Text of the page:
From the Classical Vault Dept.: I remember this concert well. The aged audience at Memorial Chapel was usually given to odd coughs and eructations, but at some point during the first sonata, the geezer two rows back sneezed with enough velocity that I felt it on the back of my neck. Followed by more sneezes. Too self-conscious to change seats mid-piece, I waited it out but – too late! – came down with the flu a few days later. Is it any wonder I trust no-one in the age of Covid?
AS PIANIST WU HAN pointed out during last Sunday’s Union College concert, we’re fortunate to have a wide chronological spread of Beethoven’s five cello sonatas. The first two, written when the composer was 25, show the first stirrings of rebellion in the context of fairly well-behaved classical pieces.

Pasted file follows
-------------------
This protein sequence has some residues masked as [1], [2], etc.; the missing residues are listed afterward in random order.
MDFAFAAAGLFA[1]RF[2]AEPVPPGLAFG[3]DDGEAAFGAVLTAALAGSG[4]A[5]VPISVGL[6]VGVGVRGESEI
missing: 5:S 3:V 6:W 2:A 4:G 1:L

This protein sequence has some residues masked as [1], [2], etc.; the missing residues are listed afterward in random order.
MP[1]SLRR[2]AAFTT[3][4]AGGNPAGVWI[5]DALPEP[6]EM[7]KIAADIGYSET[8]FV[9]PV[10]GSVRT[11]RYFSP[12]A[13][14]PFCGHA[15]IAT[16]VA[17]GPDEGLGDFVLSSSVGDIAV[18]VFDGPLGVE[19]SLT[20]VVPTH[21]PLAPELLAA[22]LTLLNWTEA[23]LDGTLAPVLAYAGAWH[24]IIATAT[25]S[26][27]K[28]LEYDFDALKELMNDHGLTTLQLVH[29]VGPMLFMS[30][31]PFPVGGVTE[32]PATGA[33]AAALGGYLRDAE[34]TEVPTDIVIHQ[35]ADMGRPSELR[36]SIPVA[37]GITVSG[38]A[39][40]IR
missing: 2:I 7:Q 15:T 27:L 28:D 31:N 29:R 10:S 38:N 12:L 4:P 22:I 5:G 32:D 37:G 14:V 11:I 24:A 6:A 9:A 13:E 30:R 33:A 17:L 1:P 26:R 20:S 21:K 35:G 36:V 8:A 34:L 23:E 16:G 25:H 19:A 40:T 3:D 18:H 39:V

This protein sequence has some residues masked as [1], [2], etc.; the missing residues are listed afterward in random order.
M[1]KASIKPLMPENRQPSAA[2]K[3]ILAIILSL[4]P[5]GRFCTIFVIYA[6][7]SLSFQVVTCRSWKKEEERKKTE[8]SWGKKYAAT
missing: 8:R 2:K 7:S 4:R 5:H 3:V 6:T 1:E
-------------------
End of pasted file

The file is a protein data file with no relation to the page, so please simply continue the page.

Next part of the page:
|David Finckel and Wu Han|
Which meant that we were able to enjoy a program that was at once a panorama of Beethoven’s styles and an intimate exploration of the sound of cello and piano, in the able hands of David Finckel and Wu Han, whose many visits to the Union College Concert Series have made them audience favorites.
They have long ago demonstrated the degree of technical mastery that makes all effort transparent. Add to this that Finckel played the cello parts from memory, and you can understand that the music itself would not be an issue. What we were there to witness was their unique interpretive stamp.